Where we’re getting it wrong about youth employment

OCTOBER 9 — There was once a time where I thought the spiel about “university courses not reflecting industry demand” was a reasonable one.

Then I remembered what universities were supposed to be — bastions of learning, hubs of research and not factories to churn out worker drones.

Supply and demand where jobs are concerned is an unfortunate reality but letting industry dictate the direction of institutes of learning isn’t healthy.

If we were to let corporations dictate higher education, we would no longer have scientists or researchers of our own.

After all, research takes decades to bear fruit and you can’t easily enforce a KPI on scientists: “one breakthrough a year, with five patent submissions.”

This obsession with industry demands is perhaps what adds to the high number of unemployed graduates.

They go to university, are fed pretty stories about graduating and getting a job in their field only to find out there are no jobs in their field, at least not in Malaysia.

There needs to be a change in mindset, I think, for employers and graduates. There are some fields where it’s not necessary to have specific qualifications and graduates might also need to temper their expectations.

Your degree is not useless if your job isn’t directly-related. Finishing a degree is in itself a minor achievement and knowledge for knowledge’s sake should never be considered a waste.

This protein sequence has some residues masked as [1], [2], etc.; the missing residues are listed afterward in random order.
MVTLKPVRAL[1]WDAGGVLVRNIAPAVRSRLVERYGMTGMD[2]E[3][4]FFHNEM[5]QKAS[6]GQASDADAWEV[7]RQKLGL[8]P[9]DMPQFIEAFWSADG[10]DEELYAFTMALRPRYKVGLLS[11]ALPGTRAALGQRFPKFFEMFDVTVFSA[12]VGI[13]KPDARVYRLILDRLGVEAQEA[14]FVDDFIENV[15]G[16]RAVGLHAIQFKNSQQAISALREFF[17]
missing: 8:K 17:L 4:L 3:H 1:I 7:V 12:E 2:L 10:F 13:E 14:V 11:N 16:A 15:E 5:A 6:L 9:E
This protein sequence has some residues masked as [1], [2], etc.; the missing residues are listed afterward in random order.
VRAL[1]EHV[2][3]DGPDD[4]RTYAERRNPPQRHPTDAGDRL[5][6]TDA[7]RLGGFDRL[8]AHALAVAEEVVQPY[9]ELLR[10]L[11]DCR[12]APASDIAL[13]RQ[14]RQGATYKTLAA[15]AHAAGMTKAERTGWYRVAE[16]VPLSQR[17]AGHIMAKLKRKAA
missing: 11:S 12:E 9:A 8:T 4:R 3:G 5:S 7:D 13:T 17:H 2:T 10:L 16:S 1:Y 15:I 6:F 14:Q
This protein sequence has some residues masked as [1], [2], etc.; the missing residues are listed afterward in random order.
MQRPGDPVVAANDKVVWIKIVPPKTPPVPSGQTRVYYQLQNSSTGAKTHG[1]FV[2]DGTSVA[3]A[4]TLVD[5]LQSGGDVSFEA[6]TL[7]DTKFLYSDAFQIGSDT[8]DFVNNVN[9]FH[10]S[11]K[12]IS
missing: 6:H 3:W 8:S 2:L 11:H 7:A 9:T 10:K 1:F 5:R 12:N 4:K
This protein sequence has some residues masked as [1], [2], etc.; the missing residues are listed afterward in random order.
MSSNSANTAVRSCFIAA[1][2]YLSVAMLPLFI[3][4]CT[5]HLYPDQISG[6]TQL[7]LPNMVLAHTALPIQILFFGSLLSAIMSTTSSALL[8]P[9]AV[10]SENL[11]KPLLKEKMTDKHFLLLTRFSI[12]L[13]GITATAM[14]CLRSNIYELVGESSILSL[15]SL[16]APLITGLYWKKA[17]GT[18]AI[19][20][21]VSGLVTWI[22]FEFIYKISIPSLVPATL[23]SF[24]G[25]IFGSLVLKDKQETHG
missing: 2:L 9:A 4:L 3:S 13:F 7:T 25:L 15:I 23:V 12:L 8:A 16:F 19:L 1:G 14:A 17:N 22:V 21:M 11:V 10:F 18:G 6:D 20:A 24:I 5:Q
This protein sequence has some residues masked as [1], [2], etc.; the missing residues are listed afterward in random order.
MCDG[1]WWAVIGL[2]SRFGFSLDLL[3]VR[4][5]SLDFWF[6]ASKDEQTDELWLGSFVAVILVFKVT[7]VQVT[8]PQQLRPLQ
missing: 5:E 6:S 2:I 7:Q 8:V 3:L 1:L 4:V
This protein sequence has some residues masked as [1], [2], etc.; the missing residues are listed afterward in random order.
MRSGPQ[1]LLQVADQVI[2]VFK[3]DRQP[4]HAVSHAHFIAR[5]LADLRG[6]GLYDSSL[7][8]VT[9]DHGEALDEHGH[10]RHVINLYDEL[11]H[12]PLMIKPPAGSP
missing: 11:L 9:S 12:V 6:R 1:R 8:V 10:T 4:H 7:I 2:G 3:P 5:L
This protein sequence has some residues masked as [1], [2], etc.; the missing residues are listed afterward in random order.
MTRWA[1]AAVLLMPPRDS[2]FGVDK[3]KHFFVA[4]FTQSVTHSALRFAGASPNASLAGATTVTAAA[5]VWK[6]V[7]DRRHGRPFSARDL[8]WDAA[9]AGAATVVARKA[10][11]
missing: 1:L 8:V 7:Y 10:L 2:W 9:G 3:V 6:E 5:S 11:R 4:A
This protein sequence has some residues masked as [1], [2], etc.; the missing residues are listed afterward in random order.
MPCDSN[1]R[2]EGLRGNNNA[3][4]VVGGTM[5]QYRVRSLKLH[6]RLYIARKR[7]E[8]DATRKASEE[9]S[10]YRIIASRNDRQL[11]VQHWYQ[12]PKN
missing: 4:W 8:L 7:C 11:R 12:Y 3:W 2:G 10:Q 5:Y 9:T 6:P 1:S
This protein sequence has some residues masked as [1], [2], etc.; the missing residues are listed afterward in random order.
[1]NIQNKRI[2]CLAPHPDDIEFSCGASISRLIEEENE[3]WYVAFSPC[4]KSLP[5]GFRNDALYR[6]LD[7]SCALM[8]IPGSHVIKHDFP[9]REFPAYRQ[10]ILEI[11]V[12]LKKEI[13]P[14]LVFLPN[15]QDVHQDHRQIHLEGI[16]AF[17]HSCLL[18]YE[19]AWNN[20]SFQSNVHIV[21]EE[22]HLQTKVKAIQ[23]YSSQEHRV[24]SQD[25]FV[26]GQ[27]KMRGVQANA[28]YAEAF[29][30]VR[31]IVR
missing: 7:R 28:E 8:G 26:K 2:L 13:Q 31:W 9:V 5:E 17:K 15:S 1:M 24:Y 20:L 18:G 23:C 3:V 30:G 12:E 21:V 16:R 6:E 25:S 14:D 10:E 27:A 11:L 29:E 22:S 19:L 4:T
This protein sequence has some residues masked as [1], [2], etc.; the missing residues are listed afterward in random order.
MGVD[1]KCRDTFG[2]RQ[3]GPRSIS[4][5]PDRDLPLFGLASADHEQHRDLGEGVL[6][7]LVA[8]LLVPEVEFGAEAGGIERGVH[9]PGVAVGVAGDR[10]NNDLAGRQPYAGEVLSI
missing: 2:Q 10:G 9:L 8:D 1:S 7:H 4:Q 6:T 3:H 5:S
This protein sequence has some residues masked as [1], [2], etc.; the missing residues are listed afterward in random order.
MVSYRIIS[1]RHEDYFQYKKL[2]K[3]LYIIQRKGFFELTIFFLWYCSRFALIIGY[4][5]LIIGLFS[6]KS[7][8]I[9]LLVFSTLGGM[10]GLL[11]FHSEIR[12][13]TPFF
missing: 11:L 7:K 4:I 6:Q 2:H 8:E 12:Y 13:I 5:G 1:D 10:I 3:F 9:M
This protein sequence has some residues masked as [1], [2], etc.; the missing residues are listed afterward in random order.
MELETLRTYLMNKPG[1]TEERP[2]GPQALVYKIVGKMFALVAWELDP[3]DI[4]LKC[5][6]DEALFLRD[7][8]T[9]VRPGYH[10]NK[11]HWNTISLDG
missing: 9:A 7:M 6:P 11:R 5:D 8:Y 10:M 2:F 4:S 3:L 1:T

At the same time, the exhortations to unemployed graduates to just be entrepreneurs are ridiculous.

Driving a rideshare isn’t a real job; it was just meant to be a utilisation of excess capacity.

The gig economy isn’t empowering; it’s funded on the vapour of venture capitalism and removing protections from workers while giving employers less accountability.

Opening a business requires actual capital, market knowledge and research as well as a safety buffer of sorts.

We romanticise too much the notion of gambling everything on a venture when tech entrepreneurs like Gates, Dell, Bezos etc were living with their parents.

Sure, everyone can sell but no one really explains the bit that not everyone will buy.

You can see that at the average Pasar Ramadan where nearly half the stallkeepers haven’t gotten the memo that your food needs to actually be good to sell.

Instead, the thinking is that if people are hungry, they won’t care so long as they can buy something to eat.

We have to accept that not everyone is cut out for business ownership and that’s OK.

Romanticising self-employment as a path to riches when the reality is that most businesses fail isn’t helpful.

Not everyone is made for selling and it’s important that economic initiatives take that into account.

Perhaps the way to the future is for degrees to no longer be a requirement for jobs outside of academia.

Trades and skills will no longer be seen as “low-class” for Malaysians and perhaps at school, instead of hours of religious indoctrination, kids will learn computing skills.

As it is, the status quo cannot stand and we can’t keep blaming our kids when it’s the world that has changed while we’ve been lying about the rules all this while.

* This is the personal opinion of the columnist.

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